Trazodone is a medication that’s used to treat depression, anxiety, and insomnia. It belongs to a class called sedative-hypnotics, which means it can cause drowsiness or sleepiness. When you have sleep apnea, one of your biggest concerns is falling asleep while you’re at risk for potentially fatal accidents (like driving while drowsy). So it makes sense that you might worry about taking Trazodone—but don’t worry! It’s safe to take Trazodone if you have sleep apnea.
How does Trazodone work?
Trazodone acts on serotonin receptors in the brain. It’s thought that these receptors may be involved in regulating our wakefulness and sleep patterns. When we take Trazodone, it binds to these serotonin receptors and blocks their activity, which leads to an increase in the amount of time we spend sleeping.
Trazodone Effects on Obstructive Sleep Apnea
People with insomnia are often prescribed Trazodone, a drug that is used to treat depression. In recent years, doctors have noted that some patients who take Trazodone also have obstructive sleep apnea, which is a condition where breathing becomes shallow or stops during sleep.
Some studies have shown that Trazodone can cause obstructive sleep apnea when taken at high doses for long periods. The most common side effect of this medication is drowsiness or sedation, but it may also cause dizziness, confusion, and impaired concentration in some patients.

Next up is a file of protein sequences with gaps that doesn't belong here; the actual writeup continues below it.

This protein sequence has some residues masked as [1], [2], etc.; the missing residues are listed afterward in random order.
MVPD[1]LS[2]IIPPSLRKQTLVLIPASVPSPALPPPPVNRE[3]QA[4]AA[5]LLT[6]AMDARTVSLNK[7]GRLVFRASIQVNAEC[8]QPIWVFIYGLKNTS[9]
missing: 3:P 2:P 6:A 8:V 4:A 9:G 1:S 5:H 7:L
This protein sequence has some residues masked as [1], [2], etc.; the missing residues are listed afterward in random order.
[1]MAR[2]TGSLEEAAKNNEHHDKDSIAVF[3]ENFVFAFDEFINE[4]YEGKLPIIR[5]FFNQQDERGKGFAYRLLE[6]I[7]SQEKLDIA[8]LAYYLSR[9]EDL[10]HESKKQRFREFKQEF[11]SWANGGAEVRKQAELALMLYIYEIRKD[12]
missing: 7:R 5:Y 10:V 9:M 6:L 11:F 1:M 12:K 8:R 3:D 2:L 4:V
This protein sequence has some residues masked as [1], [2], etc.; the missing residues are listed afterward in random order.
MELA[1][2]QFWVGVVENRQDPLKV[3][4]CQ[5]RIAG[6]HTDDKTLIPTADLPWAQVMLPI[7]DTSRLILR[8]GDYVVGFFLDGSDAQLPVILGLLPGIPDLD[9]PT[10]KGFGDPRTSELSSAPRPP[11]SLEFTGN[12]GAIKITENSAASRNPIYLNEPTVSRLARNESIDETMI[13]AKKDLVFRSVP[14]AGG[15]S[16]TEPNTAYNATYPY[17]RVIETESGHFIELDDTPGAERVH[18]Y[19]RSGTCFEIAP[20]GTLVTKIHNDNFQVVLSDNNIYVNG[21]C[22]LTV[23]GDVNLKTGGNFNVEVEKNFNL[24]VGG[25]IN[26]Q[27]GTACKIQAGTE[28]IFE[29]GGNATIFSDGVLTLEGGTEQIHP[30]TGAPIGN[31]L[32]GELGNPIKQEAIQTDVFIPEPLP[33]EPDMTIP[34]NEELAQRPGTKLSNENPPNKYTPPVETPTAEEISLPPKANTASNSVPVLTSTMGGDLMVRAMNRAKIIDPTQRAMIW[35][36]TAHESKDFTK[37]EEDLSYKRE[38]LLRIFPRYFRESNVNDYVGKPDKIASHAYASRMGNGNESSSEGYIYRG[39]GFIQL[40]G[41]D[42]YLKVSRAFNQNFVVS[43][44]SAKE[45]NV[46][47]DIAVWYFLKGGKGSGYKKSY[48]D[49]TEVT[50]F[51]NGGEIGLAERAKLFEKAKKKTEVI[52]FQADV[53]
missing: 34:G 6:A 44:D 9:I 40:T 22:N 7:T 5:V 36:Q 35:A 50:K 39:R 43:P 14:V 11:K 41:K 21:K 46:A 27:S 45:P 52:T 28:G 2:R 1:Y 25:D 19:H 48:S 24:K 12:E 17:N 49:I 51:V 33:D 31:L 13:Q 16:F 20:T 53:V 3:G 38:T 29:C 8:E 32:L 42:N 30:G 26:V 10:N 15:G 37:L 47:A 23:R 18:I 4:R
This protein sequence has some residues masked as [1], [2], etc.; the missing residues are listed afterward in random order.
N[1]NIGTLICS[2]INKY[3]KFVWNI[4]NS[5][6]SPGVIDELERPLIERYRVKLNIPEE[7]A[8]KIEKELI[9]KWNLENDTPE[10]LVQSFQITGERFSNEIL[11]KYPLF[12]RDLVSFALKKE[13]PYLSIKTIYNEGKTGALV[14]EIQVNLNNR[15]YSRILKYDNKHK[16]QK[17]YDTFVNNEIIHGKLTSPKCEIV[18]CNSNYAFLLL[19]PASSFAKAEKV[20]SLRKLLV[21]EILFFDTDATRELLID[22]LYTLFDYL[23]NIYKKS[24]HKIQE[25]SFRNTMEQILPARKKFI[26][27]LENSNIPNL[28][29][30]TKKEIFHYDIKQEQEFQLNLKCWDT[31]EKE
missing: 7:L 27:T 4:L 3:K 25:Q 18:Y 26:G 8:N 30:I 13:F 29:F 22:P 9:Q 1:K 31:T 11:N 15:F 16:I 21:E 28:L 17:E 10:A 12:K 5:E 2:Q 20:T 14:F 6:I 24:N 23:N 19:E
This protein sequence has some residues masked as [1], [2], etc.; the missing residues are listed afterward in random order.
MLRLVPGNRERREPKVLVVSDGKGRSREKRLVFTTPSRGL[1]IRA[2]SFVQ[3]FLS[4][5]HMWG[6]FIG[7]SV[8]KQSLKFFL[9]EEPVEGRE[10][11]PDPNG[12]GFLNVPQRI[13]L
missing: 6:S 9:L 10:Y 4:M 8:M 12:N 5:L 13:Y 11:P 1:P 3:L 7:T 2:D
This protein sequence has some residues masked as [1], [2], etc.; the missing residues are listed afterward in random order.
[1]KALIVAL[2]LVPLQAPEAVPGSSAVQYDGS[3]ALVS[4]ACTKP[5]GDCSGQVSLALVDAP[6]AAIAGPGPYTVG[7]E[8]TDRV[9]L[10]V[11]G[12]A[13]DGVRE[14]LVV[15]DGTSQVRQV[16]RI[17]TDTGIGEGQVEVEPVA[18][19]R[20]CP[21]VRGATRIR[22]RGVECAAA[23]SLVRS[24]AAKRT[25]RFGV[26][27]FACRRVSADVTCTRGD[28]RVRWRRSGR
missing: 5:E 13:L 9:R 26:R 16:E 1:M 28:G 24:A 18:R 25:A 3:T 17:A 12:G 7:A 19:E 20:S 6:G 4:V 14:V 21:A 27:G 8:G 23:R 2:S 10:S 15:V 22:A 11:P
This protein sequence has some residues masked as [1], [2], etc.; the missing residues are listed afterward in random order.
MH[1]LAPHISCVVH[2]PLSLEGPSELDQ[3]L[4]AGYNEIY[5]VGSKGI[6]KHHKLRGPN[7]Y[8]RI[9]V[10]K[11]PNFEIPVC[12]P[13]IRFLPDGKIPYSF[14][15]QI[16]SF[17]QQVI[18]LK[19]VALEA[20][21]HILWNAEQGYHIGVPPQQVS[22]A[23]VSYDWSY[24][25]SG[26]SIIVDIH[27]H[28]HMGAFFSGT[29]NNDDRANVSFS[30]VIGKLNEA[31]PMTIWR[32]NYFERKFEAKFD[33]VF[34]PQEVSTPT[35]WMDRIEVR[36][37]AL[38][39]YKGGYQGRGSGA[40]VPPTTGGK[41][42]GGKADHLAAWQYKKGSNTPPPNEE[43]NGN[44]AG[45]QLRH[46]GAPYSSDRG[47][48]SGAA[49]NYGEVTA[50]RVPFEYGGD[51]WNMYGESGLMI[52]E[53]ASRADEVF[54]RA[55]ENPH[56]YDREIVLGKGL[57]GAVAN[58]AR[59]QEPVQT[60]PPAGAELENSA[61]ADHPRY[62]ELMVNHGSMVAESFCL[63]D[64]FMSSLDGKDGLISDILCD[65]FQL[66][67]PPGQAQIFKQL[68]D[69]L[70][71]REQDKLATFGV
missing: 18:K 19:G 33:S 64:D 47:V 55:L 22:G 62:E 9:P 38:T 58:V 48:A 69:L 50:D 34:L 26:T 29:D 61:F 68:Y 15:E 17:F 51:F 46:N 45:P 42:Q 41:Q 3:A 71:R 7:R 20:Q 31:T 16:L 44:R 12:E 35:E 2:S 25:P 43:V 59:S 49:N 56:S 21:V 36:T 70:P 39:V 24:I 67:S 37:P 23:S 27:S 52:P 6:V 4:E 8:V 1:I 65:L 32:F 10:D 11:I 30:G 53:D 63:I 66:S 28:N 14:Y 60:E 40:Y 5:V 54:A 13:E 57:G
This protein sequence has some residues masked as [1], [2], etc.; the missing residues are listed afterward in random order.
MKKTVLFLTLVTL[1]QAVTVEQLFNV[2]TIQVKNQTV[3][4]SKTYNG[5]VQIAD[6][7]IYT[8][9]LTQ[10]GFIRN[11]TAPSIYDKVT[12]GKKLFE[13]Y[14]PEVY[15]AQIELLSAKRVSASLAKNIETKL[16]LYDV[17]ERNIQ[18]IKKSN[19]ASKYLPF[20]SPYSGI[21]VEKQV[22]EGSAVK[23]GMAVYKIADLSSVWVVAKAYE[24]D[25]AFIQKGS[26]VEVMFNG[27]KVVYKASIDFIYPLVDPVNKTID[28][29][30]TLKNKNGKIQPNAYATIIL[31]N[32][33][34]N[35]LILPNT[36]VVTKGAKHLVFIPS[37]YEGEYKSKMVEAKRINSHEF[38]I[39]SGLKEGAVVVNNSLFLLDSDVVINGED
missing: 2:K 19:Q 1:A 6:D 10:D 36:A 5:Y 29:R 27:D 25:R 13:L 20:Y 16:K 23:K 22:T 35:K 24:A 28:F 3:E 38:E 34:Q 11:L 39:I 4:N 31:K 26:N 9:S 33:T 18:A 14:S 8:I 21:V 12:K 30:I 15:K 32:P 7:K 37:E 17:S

If you are taking Trazodone and notice symptoms of sleep apnea such as shortness of breath at night or waking up with a dry mouth or sore throat in the morning, talk to your doctor about reducing your dose of this drug or switching to another antidepressant medication such as fluoxetine (Prozac).
It is important to talk to your doctor about whether OSA could be causing you to experience symptoms such as fatigue, headaches or trouble concentrating during the day. If so, there are several treatment options available that can help reduce your symptoms and improve your overall health and well-being.
One treatment option that has been found to be effective in reducing symptoms of OSA is Trazodone. This medication works by relaxing muscles in the airways so that they do not collapse during sleep; this helps keep breathing passages open so that air can flow into the lungs smoothly throughout the night without interruption by periods where air stops flowing altogether (which would happen if the muscles were contracting instead of relaxing).
If you have sleep apnea, should you take Trazodone?
The short answer is yes, but with a few caveats. Trazodone is an antidepressant that’s been shown to have some anti-anxiety effects as well. It’s used to treat depression and anxiety disorders in adults, as well as insomnia. It’s also used as a sedative for people with Parkinson’s disease or other conditions that cause restlessness at night.
In rare cases, Trazodone has been linked to severe liver injury, which is why it’s important to talk to your doctor before taking this drug if you have sleep apnea. If your doctor decides that the benefits outweigh the risks for you and prescribes it, be sure to follow all instructions carefully and call them if you experience any side effects—even if they seem minor or insignificant.